Prior to the release of the Opinion, many employers permitted employees to delay FMLA designation in specific situations. For example, in order to allow for a full 12-week FMLA leave for a new mother and her newborn to bond, employers would usually allow expectant mothers who needed to commence leave prior to the delivery date the ability to use accrued Personal Time Off (“PTO”) or sick pay until the delivery date. For example, the FMLA designation would begin onthe date of birth instead of the date the mother went on leave prior to delivery. Many employers were under the impression FMLA designation was a matter of mutual agreement between an employer and employee as opposed to a matter of law.
The Opinion Letter specifically provides that employers are prohibited from delaying the designation of FMLA-qualifying leave as FMLA leave. The Opinion Letter also notes that neither the employee nor employer can decline FMLA protection for FMLA qualifying leave once the employee has communicated a need to take leave for an FMLA-qualifying reason. Thus, once the employer determines that the leave request is for a FMLA-qualifying leave, the leave is FMLA-protected and is counted towards the employee’s 12-week (or 26-week) FMLA leave entitlement. The Opinion Letter advises that once the employer determines the leave is FMLA-qualifying leave, the employer must provide notice of the determination to the employee within five business days. The employer does not have the option to delay this determination once the employer has the information to make such a determination.
The Opinion letter further noted that an employer is prohibited from designating more than 12 weeks of leave (26 weeks in the case of military caregiver leave) as FMLA leave. The DOL notes that an employer can still honor any family and medical leave program it offers outside of the FMLA requirements, even if the offered leave program provides greater leave benefits than that offered under the FMLA. However, any employer-provided leave is separate from the FMLA leave and cannot expand an employee’s FMLA-designated leave beyond 12 (or 26) weeks. If the employer wishes to be generous and extend leave for an employee after FMLA leave exhausts, it should specify in its plan document and employee handbook that any employer-provided leave will not run concurrently with FMLA and therefore once FMLA exhausts, an employer-provided leave can be offered thereafter. An employer should be careful when it comes to continuation of coverage during an employer-provided leave, and if coverage is offered during such a leave, it should be outlined in the plan document.
Employers subject to the FMLA should review their practices, policies, and employee communications regarding FMLA-leave designation and to ensure they are consistent with the guidance provided by the DOL in the Opinion Letter. Specifically, employers should be providing notice of determination within five days of making a FMLA-leave designation, and should not designate more than 12 (or 26) weeks as FMLA-qualifying leave, even if the employee requests to have more than 12 (or 26) weeks designated as FMLA leave or to have an FMLA-qualifying leave treated as non-FMLA leave. Compliance with FMLA and the Opinion Letter is especially important employers who sponsor self-funded health plans as incorrectly designating or extending FMLA for employees could run afoul of the plan document’s continuation of coverage provisions and create issues with stop-loss reimbursement.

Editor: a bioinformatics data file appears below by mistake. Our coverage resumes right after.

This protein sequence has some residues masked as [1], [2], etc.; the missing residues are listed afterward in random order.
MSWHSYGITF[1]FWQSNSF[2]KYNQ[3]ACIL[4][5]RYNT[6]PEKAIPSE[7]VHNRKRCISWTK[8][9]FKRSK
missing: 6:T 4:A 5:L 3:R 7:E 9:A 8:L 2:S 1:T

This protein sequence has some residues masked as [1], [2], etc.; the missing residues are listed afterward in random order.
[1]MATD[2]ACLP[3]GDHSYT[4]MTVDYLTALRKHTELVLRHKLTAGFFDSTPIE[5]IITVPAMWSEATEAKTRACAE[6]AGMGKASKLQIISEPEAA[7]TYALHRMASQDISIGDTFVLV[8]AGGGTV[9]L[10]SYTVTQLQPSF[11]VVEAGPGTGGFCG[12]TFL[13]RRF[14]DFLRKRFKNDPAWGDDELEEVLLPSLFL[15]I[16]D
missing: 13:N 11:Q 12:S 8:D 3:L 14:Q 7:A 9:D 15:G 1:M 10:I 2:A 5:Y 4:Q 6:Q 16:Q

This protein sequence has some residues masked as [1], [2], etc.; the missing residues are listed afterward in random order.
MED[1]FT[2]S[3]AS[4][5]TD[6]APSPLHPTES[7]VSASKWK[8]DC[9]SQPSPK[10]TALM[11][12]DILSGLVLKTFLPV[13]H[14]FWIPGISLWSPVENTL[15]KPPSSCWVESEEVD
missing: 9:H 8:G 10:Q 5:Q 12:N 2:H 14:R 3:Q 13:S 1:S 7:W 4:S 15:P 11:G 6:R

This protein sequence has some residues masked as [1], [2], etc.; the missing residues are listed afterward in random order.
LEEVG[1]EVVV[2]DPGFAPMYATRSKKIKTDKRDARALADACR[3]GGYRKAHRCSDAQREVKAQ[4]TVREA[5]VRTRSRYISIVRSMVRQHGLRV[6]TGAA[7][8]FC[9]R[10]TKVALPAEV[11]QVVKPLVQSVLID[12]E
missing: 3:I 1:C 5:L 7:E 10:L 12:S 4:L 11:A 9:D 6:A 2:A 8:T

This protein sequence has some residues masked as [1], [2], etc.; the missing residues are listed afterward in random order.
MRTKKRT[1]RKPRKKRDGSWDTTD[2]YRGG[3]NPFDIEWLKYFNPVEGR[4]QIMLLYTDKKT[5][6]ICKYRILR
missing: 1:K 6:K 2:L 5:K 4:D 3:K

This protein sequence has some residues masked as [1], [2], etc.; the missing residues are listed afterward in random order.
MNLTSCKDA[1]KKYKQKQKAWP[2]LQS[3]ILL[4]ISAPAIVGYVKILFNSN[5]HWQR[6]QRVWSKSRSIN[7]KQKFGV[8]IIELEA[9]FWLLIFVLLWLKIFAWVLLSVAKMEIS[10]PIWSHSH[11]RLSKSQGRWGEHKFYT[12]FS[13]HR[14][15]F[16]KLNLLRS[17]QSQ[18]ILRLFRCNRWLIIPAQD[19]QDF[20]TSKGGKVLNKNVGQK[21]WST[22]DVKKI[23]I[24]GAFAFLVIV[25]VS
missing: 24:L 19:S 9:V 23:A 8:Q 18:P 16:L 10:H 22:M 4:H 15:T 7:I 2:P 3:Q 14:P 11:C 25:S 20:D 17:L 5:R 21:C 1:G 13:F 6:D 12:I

By: Ron E. Peck, Esq.
At the risk of beating a dead horse, I want to address transparency – at least one more time. I’ve noticed of late calls from both our industry, and from Capitol Hill, for transparency. Of course, I don’t think these people really know for what they’re hollering. Let’s expand our focus from healthcare, and wag the finger at people who failed those noble spirits who crusaded for transparency already – and suffered the consequences.
Exhibit A: JC Penny’s. Recall in 2011, when JC Penny’s made what most experts have deemed a catastrophic, strategic mistake, regarding its pricing strategy. What horrific miscalculation did the retail giant make? It replaced “sales” (a/k/a “discount”) and “coupons” with everyday low prices. JC Penny’s told consumers: “Hey! We aren’t going to bamboozle you by inflating prices, and then throwing arbitrary discounts at you. Instead, we’ll offer you fair prices without any games.” This was one example where transparency failed miserably.
Exhibit B: Payless. If you want to buy some sneakers from Payless, you’d better do it soon. Payless ShoeSource, Inc. is closing for good. I’ve never shopped at Payless myself, but they hold a special place in my heart by virtue of something they did in November of 2018. Yes indeed; it was only a few months ago that they supported my theory that transparency without quality awareness is not only useless, but potentially dangerous. Payless opened a fake luxury store, dubbed “Palessi.” At this “boutique,” they displayed shoes (for which they normally charge $20 at their Payless stores), with price tags that ranged up to $600+ (a 1,800% markup). Shoppers saw the higher prices and assumed that – if it costs more, it must be better.
I could keep sharing stories of “transparency” gone bad, such as my everyday example (people pay more for brand name OTC medication instead of the identical store brand drug), but these two examples above are particularly heinous because they not only both feature businesses that proved people don’t actually care about transparency – but both businesses are now failing! Or should I say, we’ve failed them?